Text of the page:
While ars gratia artis is the unequivocal calling for the world’s creative types, ars gratia lucri may be more accurate in the business of art. From the first finely carved caveman club to modern-day pharmaceutical pills on a shelf courtesy of Damien Hirst, visual enhancement of our daily lives has always been well appreciated, if not well understood.
What has changed dramatically in recent years is the ardent acquisition of art for financial gain rather than aesthetic pleasure. At first glance, this may appear to be an affront to artists, but the reality is that the flow of money into their world has seen unprecedented prices attained in the sale of their art – and extraordinary profits for auction houses, galleries, former owners – that leave returns on investment in other vehicles unsubstantial in comparison. Collectively, there has never been as much money in the world as there is now, and where money goes, art follows… these days, not only into the salons of wealthy patrons and well-endowed museums but also into the boardrooms and corridors of savvy corporations that correctly perceive works of art as valuable assets.
In the case of American photographer Cindy Sherman, this year’s recipient of the prestigious Roswitha Haftmann Foundation Prize awarded at Kunsthaus Zürich on 10 May, her intriguing images are increasingly sought by individual and institutional investors alike. Sherman, whose body of work is, literally, her body of work, is famous for her steadfast commitment to artistic expression, using herself as her own often unrecognisable muse in myriad photographs over a decades-long career on both sides of the lens. With New York’s Museum Of Modern Art currently hosting a retrospective of Cindy Sherman’s work, the first for the artist in the United States in more than 14 years, 2012 seems to be a banner year for the unassuming woman with uncanny ability to transform herself into everyone she is not.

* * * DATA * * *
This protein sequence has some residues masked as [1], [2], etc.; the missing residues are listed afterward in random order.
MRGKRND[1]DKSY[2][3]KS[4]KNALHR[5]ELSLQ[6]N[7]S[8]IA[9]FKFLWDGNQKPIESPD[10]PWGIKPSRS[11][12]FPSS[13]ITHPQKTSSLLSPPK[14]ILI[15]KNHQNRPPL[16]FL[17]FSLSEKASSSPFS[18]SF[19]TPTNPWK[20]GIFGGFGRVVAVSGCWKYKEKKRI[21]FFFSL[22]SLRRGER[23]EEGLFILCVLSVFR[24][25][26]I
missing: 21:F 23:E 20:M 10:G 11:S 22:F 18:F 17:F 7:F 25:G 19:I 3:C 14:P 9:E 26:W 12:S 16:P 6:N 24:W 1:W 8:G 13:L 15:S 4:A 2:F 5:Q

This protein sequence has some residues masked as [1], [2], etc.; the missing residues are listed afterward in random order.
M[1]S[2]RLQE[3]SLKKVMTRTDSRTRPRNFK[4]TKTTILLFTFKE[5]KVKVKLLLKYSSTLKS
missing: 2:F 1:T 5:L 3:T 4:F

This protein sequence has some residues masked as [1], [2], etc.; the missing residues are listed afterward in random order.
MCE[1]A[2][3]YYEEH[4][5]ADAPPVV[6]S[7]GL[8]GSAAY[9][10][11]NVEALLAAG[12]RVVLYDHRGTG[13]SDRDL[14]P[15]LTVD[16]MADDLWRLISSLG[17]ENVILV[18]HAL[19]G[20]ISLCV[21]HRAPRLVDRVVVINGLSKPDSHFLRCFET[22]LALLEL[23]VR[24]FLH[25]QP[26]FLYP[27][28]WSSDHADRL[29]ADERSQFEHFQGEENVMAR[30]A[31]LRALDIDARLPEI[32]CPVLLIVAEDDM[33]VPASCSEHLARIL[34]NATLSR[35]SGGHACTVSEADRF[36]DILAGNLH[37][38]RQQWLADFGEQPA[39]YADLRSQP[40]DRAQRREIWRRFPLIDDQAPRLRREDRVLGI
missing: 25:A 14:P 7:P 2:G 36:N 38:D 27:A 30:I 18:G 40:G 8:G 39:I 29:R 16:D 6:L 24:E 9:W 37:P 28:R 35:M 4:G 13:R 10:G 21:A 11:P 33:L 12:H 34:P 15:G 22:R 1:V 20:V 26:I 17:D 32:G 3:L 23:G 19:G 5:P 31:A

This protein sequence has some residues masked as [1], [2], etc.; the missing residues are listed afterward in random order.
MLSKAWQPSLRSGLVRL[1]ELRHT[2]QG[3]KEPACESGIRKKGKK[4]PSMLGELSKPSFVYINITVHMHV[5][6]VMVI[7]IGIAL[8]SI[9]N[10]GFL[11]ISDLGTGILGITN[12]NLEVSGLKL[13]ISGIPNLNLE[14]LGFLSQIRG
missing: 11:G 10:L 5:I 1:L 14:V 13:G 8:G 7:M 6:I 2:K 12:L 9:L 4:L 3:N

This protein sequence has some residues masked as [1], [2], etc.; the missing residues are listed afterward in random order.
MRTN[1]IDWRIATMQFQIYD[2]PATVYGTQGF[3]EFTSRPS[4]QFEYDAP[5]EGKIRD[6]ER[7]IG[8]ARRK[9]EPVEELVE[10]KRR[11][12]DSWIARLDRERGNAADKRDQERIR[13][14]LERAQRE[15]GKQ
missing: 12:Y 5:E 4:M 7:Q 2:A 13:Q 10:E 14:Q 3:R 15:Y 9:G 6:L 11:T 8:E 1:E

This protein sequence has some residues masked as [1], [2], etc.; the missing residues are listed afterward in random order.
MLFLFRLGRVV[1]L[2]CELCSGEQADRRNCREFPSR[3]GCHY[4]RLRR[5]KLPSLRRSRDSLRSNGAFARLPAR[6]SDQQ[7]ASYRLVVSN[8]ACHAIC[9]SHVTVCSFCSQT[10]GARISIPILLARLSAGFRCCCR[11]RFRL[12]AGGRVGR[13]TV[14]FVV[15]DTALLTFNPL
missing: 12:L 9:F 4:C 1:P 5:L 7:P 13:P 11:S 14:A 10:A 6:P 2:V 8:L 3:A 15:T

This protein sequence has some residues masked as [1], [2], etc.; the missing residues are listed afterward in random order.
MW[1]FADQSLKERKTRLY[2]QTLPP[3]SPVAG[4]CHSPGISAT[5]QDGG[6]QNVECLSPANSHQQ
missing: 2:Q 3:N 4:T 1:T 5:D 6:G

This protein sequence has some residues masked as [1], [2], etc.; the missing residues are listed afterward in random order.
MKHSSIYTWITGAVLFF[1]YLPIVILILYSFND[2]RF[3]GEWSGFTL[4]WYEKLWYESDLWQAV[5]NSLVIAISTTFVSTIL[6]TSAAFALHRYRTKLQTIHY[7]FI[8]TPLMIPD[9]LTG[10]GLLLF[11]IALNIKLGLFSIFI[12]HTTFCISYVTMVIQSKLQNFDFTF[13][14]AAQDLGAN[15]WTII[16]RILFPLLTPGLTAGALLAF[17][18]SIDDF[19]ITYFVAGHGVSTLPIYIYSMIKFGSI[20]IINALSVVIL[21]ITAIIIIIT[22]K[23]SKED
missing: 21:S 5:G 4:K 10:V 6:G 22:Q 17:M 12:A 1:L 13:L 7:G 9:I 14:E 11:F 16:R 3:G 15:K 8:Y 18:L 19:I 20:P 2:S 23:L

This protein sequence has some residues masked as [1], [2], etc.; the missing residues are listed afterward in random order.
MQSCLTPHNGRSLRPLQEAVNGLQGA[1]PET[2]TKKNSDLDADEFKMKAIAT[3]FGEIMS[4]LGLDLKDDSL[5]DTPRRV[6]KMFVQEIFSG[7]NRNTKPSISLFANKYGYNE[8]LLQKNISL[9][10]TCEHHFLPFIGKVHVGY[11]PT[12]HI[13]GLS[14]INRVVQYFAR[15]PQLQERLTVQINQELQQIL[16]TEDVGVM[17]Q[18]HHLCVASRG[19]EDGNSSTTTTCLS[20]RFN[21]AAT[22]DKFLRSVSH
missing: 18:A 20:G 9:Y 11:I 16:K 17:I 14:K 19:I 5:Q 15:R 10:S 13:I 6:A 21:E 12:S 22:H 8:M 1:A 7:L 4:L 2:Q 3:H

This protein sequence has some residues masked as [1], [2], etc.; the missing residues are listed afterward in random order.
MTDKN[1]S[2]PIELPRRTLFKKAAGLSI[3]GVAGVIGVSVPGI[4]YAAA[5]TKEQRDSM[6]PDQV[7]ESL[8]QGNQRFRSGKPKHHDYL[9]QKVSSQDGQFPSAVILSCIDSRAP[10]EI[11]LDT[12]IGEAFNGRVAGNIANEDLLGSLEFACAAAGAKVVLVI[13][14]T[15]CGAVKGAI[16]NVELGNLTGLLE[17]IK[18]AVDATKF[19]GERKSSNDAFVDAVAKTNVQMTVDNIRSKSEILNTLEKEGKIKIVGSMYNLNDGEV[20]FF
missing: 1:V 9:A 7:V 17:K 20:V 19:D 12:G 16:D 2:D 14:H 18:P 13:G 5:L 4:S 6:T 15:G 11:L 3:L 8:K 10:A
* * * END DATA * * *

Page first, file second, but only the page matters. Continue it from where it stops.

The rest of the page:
The day after the presentation of the Roswitha Haftmann Prize was the one-year anniversary of the Christie’s auction in New York that saw Sherman’s evocative work, untitled #96, sold for USD 3.9 million (virtually double the high estimate), placing it atop the list of the world’s most expensive photographs. Not that Sherman is unfamiliar with this heady territory; her 1985 work, untitled #153, was sold in 2010 for USD 2.7 million. In November 2011, the record price paid for a photograph was broken again, this time for a work by German photographer Andreas Gursky, whose Rhein II was also sold by Christie’s New York. Like Sherman, Gursky, too, occupies two of the top five positions in the current list of the world’s most expensive photographers; though the silent frenzy of his 2001 work 99 Cent II Diptychon seems a stark contrast to the austere image of Rhein II, both share an unsettling geometry that draws the viewer into the image – willingly or not. The works of both these artistic visionaries exemplify the increasing interest in the collection of modern art in general and photography in particular, long derided as a lesser art than painting or sculpture, now more appreciated perhaps after a generation of the general public’s near continuous interaction with handheld electronic devices of every ilk. The USD 3.3 million pricetag for 99 Cent II Diptychon in 2007 surpassed the record for a Gursky work set by a second print of the same subject sold in November 2006 for 2.48 million, which itself had exceeded the price of a third print sold in May that year for 2.25 million.
The photographic images of Cindy Sherman are especially prized by Austrian insurance company Verbund, one of the world’s leading corporate collectors of her work. Like Switzerland, Austria is often erroneously perceived by the rest of the world to be uncompromisingly conservative while in truth appreciation for all that is new and unusual – as long as it is of high quality – has long been part of its culture. That an Austrian company embodies this trait is unsurprising; what is surprising is the extent and depth of Verbund’s art collection and the profound knowledge of the art world among employees who see artworks every day hanging on the walls of the company’s offices in central Vienna. Verbund’s Am Hof headquarters is also the location of the Yellow Fog art installation, which each evening at dusk emits its eponymous substance, the work of Danish-Icelandic artist Olafur Eliasson, one of the current beacons of the world’s contemporary art scene.